A community health advocate, a man who works to give kids a future and an outback nurse practitioner took to the podium at the 15th National Rural Health Conference to accept the prestigious 2019 Friends of the Alliance Rural Health Awards.
Thirty-five year old Stephanie King said she was blown away as she stepped up to accept the Youth Award. A research officer at the Centre for Rural and Remote Health in Mount Isa Qld, Stephanie was recognised for her contribution as a researcher, community contributor to health and hospital services and as an advocate for her Indigenous community.
“To be recognised for the work I do and the work that others I work with do is absolutely amazing,” she said. “It’s such a wonderful thing to have happened. I have been supported by a lot of amazing people here at the centre. I’ve had great mentors and it’s an environment where you are supported to grow as a person through all the difficult aspects of your life and there’s room to make mistakes. They’re very supportive of the work I do in the community as well.”
Stephanie also sits on the board of the Queensland Indigenous Family Violence Legal Service.
It wasn’t always this way. She quit school in Year 11 and fled home for Darwin where for a while she was homeless.
“It was a tough time”, she says now, stressing that she’d had a great childhood but, as she says “I got mixed up with the wrong people and sometimes did the wrong thing myself.”
In Darwin, through training and work place programs, Stephanie got loads of experience doing everything from learning to be a security guard, how to serve alcohol responsibly, to how to feed the crocodiles at a crocodile farm.
“I didn’t know what I wanted to do. I was trying to find my feet and was doing things just to get experience.”
Eventually her family brought her home. She joined her dad’s loader operating business doing administrative work, then gradually inched her way through various jobs, earning certificates and qualifications before heading to Dajarra, 100 kilometres south of Mt Isa, to be the Indigenous Coordinator. Her first job at the Centre for Remote and Rural Health was as a student placement officer. Her research work has covered effective student placement, health research ethics in indigenous communities and more. This year she is enrolled in a Graduate Diploma in Research Methods at James Cook University after completing an Applied Science Degree in Indigenous Community Management.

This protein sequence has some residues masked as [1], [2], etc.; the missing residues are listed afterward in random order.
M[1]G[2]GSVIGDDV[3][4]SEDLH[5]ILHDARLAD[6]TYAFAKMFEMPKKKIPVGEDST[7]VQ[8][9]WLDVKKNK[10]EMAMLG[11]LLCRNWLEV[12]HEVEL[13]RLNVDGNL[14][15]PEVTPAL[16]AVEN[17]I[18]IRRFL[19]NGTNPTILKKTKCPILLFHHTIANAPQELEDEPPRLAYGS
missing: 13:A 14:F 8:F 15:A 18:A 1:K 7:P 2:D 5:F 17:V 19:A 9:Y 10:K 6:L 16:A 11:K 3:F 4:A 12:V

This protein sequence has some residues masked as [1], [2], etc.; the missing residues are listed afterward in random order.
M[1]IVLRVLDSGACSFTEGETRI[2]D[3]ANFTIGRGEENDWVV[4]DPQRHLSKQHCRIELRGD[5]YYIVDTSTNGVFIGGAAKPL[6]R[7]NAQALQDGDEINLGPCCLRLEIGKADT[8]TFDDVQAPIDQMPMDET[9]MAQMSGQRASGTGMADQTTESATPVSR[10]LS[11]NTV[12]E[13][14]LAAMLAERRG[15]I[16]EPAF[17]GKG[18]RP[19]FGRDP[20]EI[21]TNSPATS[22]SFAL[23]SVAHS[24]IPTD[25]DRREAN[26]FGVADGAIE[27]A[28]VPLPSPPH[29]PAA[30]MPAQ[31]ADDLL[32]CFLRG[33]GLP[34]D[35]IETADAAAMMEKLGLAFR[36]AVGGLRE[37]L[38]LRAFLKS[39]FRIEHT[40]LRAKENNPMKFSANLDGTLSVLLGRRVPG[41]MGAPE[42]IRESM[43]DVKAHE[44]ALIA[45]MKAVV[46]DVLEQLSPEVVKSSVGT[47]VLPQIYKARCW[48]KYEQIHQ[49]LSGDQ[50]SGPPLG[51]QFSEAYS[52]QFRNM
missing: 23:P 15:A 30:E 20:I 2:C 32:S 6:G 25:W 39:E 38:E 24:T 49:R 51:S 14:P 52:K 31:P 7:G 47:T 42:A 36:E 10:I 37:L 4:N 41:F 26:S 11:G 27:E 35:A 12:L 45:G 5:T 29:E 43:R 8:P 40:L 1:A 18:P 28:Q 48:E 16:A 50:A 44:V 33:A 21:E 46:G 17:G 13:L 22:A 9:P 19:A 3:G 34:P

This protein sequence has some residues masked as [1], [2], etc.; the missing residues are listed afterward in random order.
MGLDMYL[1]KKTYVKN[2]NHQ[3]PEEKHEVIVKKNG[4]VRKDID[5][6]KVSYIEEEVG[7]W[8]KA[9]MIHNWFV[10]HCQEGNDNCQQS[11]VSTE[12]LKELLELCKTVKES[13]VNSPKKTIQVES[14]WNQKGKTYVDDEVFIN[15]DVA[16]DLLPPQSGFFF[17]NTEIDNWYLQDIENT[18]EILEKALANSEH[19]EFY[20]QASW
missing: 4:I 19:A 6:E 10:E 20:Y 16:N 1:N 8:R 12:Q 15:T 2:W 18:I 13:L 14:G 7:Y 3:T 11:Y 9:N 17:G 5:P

Bernie Shakeshaft was equally overwhelmed by his Unsung Hero Award. The founder and director of BackTrack YouthWorks in Armidale NSW said the award acknowledged the contribution BackTrack makes to kids’ health and that health was much more than about medicine and doctors. Training, education, housing all affected a child’s health, he said.
“We are a youth organisation and we have won a health award. To be recognised this way is really quite humbling”, Bernie said.
Backtrack works with children who’ve fallen through the cracks of society and now has programs running at Broken Hill, Lake Cargelligo, Dubbo and Grafton.
“I really like that saying that says children are the honest barometer of a healthy society and in Australia we’re not doing so well. When we first started in 2006 all the referrals were for kids aged 15, 16 and 17 and now we’re getting 10 and 11 year olds who don’t go to school, don’t have a home.”
Bernie said 87 per cent of the kids BackTrack works with end up with full-time jobs or are in full time education and training.
Mackay (Qld) nurse practitioner Kordinelija Stott won the Nursing Award for the contribution she’s making to her profession. While nursing at Dajarra, she was encouraged by Royal Flying Doctor Service mentor and GP Don Bowley to complete her masters as a Nurse Practitioner, with a focus on remote area practise.
She now advocates to build nurse practitioner roles in rural and remote communities but says funding has to change.
“There’s no money for nurse practitioners because there are only four items on the Medicare Benefits Schedule that we can claim, but it’s a role that’s desperately needed in rural and remote Australia. We spend all this money on medical locums because we can’t get doctors out to these areas, but nurse practitioners could be there.”